Annals of Behavioral Medicine

, 22:204

The Yale Interpersonal Stressor (YIPS): Affective, physiological, and behavioral responses to a novel interpersonal rejection paradigm

Authors

  • Laura R. Stroud
    • Yale University
    • Brown University School of Medicine
  • Marian Tanofsky-Kraff
    • The Catholic University of America
  • Denise E. Wilfley
    • San Diego State University and University of California
  • Peter Salovey
    • Yale University
Empirical Articles

DOI: 10.1007/BF02895115

Cite this article as:
Stroud, L.R., Tanofsky-Kraff, M., Wilfley, D.E. et al. ann. behav. med. (2000) 22: 204. doi:10.1007/BF02895115

Abstract

Given links between interpersonal functioning and health as well as the dearth of truly interpersonal laboratory stressors, we present a live rejection paradigm, the Yale Interpersonal Stressor (YIPS), and examine its effects on mood, eating behavior, blood pressure, and cortisol in two experiments. The YIPS involves one or more interaction(s) between the participant and two same-sex confederates in which the participant is made to feel excluded and isolated. In Experiment 1, 50 female undergraduates were randomly assigned to the YIPS or a control condition. Participants in the YIPS condition experienced greater negative affect and less positive affect than did those in the control condition. Further, restrained eaters ate more following the YIPS than did nonrestrained eaters. In Experiment 2, 25 male and female undergraduates completed the YIPS. The YIPS induced significant increases in tension, systolic blood pressure (SBP), and diastolic blood pressure (DBP) from baseline, while significantly decreasing positive affect. The YIPS appeared particularly relevant for women, resulting in significantly greater increases in cortisol and SBP for women compared to men. The YIPS, then, provides an alternative to traditional, achievement-oriented laboratory stressors and may allow for the identification of individuals most vulnerable to interpersonal stress.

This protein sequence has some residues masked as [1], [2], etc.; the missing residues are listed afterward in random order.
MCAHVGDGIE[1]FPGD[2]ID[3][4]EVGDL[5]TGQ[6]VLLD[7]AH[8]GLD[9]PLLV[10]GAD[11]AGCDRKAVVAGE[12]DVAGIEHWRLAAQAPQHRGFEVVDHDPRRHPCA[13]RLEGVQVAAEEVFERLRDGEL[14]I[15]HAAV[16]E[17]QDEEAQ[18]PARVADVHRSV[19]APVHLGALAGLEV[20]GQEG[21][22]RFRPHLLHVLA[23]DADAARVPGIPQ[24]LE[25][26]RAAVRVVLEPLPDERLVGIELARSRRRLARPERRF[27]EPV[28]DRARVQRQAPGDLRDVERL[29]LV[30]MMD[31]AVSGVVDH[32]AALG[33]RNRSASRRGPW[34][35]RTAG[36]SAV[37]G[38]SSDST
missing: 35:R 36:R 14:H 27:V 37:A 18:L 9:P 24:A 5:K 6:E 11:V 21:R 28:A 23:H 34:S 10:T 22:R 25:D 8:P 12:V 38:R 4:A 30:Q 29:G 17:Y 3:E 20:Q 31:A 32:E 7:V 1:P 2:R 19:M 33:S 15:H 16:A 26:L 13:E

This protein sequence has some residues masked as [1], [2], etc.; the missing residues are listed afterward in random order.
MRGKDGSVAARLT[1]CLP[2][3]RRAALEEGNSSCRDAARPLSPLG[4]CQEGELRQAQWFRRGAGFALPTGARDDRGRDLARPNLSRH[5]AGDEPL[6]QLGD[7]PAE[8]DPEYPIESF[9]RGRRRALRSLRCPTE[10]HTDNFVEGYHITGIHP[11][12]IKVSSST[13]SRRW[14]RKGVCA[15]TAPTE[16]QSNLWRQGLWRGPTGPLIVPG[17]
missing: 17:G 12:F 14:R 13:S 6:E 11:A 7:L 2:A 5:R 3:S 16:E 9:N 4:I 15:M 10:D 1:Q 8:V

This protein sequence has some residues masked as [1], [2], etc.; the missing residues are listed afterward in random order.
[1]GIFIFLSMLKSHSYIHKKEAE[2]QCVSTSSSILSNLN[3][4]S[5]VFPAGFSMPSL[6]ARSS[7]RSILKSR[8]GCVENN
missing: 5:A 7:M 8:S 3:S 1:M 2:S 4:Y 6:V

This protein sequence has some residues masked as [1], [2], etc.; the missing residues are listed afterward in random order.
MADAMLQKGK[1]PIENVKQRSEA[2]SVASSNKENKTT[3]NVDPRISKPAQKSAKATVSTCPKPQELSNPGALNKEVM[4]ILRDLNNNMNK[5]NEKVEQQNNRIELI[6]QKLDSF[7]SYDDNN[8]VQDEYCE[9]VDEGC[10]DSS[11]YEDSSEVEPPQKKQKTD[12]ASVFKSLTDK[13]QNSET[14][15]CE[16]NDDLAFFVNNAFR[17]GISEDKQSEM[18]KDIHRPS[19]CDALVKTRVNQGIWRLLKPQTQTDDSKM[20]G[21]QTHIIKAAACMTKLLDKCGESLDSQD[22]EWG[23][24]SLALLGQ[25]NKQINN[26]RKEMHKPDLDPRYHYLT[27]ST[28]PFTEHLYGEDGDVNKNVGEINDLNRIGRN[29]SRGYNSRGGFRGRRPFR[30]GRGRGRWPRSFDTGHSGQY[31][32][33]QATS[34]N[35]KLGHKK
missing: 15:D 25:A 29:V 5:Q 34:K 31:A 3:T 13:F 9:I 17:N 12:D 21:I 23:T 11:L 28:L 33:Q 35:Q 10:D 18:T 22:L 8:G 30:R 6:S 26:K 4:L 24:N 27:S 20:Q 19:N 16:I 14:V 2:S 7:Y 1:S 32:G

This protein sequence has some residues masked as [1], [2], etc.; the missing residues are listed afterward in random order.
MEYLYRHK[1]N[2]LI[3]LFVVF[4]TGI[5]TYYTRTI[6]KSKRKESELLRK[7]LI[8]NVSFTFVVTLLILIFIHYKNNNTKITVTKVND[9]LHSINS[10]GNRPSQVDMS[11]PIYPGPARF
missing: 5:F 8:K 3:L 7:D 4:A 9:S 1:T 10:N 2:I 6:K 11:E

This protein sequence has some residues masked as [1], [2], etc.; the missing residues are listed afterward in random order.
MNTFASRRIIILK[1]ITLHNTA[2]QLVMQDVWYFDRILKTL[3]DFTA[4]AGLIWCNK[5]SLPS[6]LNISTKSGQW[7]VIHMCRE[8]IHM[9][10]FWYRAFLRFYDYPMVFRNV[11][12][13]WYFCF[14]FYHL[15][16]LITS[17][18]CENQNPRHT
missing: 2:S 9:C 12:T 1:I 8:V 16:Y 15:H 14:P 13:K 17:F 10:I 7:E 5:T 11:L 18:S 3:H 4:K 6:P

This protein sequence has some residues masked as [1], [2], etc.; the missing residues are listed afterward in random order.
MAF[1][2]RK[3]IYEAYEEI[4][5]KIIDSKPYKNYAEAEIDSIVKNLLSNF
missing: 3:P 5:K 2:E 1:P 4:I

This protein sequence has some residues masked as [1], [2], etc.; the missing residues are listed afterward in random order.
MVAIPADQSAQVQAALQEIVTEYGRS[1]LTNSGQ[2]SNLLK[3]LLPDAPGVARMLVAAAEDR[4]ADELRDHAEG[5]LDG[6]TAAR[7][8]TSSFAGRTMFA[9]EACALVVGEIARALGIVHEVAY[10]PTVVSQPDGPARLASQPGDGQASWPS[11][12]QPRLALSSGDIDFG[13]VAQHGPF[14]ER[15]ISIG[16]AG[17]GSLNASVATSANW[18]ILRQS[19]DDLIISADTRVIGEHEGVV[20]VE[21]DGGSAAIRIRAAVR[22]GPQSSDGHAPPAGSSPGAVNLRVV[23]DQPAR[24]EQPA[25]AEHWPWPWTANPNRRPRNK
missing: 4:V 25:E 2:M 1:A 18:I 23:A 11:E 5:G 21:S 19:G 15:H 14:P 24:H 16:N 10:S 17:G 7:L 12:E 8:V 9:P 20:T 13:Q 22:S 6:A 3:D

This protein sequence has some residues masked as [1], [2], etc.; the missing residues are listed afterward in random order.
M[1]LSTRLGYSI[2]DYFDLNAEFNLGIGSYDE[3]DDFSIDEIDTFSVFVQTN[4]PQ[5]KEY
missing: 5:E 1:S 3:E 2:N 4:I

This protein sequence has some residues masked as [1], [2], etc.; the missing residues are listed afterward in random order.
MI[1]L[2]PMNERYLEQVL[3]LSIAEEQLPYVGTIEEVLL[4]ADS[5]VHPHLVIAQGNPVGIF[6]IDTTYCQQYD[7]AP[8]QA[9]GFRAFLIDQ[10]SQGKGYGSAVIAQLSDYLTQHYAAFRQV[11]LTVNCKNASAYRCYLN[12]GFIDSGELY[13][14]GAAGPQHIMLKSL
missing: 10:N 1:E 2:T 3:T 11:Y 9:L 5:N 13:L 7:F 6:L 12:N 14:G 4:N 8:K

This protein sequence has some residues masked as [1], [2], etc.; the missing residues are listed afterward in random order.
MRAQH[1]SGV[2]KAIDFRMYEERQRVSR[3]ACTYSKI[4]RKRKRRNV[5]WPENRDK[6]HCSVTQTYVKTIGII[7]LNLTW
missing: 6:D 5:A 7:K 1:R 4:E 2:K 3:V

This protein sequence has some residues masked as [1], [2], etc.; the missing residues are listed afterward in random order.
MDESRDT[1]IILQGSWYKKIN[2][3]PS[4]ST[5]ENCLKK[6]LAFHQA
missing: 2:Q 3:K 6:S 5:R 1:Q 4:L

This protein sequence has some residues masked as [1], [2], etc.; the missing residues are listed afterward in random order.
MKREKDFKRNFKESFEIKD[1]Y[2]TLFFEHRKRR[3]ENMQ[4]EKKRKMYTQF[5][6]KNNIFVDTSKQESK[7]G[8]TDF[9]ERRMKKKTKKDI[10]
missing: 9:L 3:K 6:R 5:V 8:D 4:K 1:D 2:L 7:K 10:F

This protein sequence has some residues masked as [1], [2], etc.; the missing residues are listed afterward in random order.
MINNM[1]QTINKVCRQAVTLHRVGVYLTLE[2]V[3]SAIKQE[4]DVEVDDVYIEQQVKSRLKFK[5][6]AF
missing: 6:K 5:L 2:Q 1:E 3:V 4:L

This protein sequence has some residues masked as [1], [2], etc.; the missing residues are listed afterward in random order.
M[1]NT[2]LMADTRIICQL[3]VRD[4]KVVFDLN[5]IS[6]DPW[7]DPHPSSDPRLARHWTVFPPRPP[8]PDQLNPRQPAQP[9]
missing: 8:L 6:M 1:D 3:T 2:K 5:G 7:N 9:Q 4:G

Copyright information

© The Society of Behavioral Medicine 2000